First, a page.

Saudi Kingdom Holding Co. Transfers Ownership of $1.89 Billion in Twitter Shares to Musk’s Twitter

LONDON: Global equity markets slid for the second day in a row on Friday as a weekly wipeout of nearly $1 trillion in high-tech stocks outweighed hopes of a slower rate hike in the Fed and ECB and on the news that the US economy is not in recession.

European stocks and Wall Street futures were both 0.5% lower as Thursday’s weak forecasts from Amazon and Apple sent Europe’s tech sector down more than 2% and the outlook for new COVID-19 restrictions in China hit mining and oil companies.

In bond markets, borrowing costs were also starting to climb again, although what analysts described as a dovish ECB meeting on Thursday meant German 10-year Bund yields were set to see their biggest weekly drop since October. 1987.

The yen weakened again after Bank of Japan Governor Haruhiko Kuroda said he had “no plans to raise interest rates or head for an exit (from interest rates). ‘ultra low interest) anytime soon’ despite rising inflation expectations.

Sharp falls in China meant Asia-Pacific shares closed 1.65% lower at 135 points, just above a 2.5-year low hit on Monday.

MSCI’s main global index, which tracks 47 countries, fell 0.5% on the day even though it, like European and US markets, was heading for its third weekly gain in the past four.

It is the disappointing earnings forecast that has hit the markets in recent days.

Amazon.com and Apple were the latest tech giants to face stiff investor penalties over their numbers on Thursday and nearly $1 trillion could be wiped from big US tech giants this week alone .

Facebook’s parent company Meta plunged 25%, taking its year-to-date plunge to 70% or more than $670 billion in value, while Amazon’s disappointing forecast for the season traditionally lucrative parties allowed him to share more than 13% of pre-market trade. .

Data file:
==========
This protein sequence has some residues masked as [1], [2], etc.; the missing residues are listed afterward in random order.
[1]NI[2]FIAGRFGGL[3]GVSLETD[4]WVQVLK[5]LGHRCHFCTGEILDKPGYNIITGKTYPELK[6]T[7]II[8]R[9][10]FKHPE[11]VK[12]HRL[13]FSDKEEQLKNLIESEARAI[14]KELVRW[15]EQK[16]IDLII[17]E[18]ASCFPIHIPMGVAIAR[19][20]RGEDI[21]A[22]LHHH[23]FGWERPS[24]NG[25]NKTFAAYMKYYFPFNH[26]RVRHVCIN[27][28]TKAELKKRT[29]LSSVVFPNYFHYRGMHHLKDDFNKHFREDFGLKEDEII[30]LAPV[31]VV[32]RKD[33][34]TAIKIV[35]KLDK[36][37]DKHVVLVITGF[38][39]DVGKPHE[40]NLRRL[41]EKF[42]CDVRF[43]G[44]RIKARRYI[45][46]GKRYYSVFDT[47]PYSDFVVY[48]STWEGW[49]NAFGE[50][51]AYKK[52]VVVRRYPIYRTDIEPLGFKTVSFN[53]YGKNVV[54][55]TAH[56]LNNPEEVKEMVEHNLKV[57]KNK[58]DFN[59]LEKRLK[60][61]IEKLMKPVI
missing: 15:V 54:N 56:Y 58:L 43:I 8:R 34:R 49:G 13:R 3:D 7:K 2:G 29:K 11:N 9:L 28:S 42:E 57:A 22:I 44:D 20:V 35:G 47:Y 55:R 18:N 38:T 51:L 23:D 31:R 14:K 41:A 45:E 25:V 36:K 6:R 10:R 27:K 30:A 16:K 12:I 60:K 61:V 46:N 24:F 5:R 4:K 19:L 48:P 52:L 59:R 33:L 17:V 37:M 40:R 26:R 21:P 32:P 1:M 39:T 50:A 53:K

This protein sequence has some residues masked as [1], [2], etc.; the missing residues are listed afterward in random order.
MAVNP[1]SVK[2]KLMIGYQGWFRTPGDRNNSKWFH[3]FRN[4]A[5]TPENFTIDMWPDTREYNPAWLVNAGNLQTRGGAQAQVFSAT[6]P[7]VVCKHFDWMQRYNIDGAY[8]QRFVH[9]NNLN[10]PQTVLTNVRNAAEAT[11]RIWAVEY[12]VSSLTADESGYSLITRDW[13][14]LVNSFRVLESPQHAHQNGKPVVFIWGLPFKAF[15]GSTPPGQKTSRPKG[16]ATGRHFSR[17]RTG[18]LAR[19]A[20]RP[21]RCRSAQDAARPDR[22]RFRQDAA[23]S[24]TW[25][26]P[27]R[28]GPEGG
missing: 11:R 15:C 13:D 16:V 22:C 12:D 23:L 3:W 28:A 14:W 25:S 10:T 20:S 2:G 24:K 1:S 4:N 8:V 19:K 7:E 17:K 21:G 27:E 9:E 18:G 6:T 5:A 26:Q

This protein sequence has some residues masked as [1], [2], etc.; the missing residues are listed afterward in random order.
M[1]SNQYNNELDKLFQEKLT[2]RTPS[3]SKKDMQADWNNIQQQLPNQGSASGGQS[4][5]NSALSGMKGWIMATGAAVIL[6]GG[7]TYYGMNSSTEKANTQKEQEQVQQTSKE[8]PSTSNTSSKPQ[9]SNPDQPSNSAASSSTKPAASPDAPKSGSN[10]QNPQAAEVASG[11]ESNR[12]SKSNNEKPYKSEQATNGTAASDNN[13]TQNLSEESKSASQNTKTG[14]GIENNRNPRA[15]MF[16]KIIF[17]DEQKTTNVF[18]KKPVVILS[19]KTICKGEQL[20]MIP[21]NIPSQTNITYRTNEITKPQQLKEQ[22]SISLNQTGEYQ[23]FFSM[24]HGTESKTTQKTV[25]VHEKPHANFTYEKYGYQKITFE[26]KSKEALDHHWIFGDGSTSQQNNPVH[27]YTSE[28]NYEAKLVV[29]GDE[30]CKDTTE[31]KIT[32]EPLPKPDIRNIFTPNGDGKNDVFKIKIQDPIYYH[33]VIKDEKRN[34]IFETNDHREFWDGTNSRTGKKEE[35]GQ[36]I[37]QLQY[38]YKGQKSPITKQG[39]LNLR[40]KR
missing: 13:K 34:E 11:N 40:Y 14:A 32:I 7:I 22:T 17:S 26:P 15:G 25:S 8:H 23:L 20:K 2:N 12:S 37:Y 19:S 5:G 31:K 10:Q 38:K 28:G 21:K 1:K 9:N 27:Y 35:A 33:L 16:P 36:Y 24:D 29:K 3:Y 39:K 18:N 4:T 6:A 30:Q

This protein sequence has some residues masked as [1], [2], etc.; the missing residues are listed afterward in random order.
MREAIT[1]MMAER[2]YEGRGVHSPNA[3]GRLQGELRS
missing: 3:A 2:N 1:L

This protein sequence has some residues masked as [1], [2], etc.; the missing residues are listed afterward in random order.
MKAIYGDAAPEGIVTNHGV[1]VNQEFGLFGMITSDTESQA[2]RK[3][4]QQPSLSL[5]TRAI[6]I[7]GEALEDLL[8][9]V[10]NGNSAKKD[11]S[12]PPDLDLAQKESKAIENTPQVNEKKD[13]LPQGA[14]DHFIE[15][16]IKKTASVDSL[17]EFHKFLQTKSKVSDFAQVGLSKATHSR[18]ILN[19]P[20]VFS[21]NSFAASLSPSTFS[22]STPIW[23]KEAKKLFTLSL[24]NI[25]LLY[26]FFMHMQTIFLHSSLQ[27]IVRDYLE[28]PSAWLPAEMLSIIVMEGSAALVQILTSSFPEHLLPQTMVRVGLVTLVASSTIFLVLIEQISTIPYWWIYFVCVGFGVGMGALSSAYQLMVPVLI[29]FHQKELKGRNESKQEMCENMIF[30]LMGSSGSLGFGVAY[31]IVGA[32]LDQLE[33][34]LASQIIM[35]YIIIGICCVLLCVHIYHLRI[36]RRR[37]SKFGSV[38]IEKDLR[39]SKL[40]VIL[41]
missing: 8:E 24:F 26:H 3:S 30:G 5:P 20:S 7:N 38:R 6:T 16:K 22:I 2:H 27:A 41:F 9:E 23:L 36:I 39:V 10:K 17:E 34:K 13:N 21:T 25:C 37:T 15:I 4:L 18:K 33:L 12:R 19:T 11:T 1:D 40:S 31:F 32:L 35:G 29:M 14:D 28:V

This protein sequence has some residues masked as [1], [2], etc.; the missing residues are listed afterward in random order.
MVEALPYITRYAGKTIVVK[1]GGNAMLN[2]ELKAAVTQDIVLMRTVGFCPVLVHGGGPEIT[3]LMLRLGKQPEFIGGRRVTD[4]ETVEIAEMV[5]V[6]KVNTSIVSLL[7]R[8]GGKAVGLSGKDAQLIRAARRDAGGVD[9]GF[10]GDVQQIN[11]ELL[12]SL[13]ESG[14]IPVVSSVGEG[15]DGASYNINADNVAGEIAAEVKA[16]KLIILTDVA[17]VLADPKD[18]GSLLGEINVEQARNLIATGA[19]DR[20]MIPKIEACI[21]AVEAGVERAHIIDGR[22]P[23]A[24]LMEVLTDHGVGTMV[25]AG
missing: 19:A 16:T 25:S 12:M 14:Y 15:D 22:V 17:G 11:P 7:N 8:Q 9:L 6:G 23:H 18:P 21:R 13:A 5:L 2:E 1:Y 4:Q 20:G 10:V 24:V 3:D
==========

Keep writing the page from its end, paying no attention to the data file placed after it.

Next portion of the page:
“If that holds today, it would drop it to a market cap of less than $1 trillion. In November of last year, we were as high as $1.9 trillion, so a hell of a drop, to say the least,” said Deutsche Bank strategist Jim Reid.

Doves and Bluebirds

The tech damage also raised questions about the $44 billion Tesla billionaire Elon Musk eventually agreed to pay for Twitter.

Musk took to Twitter on Thursday night, immediately firing top executives and tweeting that “the bird is out.”

But he provided little clarity on how to achieve the lofty ambitions he has set for the social media platform, including making it a bastion of free speech and a “super app” that offers everything, from money transfers to shopping and taxis.

The BOJ’s widely expected decision in Asian trade to keep policy loose came less than 24 hours after the European Central Bank raised interest rates by 75 basis points, but said “substantial” progress had already been achieved in the fight against inflation.

Investors are now turning their attention to the Federal Reserve meeting next week. While a 75 basis point rate hike at the end of its November 1-2 policy meeting is all but assured, the probability of a smaller 50 basis point hike in December was 55%, according to the report. CME’s FedWatch tool.

“I don’t think there will be any surprises here (in terms of rate hikes), but it will be more about the message the Fed will deliver,” Societe Generale’s Benzimra said.

The less hawkish comments from the ECB bolstered expectations that central banks will need to ease the pace of monetary tightening, particularly after the Bank of Canada announced a lower-than-expected rate hike on Wednesday.

Citi strategists say markets have started trading a Fed pivot again, but that’s defined as a rise in smaller increments, not a “proper” pivot from bulls to cuts, noting that an actual pause is still far.

“No Powell Pivot, no Santa?” Citi Emerging Economies analysts asked, referring to the so-called “Santa Claus rally” that markets often see towards the end of the year.

In China, the stock market fell 2.25%, with Hong Kong’s Hang Seng index down 3.6%, rounding off a tough week. Dismal industrial earnings numbers and widening COVID-19 outbreaks all weighed on sentiment.

The dollar index rose 0.3% on the day but fell for the second consecutive week. The euro was back below parity at $0.9944, while the BOJ stance pushed the yen down 0.8% to 147.43 to the dollar.

Oil prices also fell 1.3% to $95.7 a barrel of Brent. But they were also on course for a fourth weekly rise in the past five years and many market veterans see prices remaining around $100 a barrel in the months ahead.

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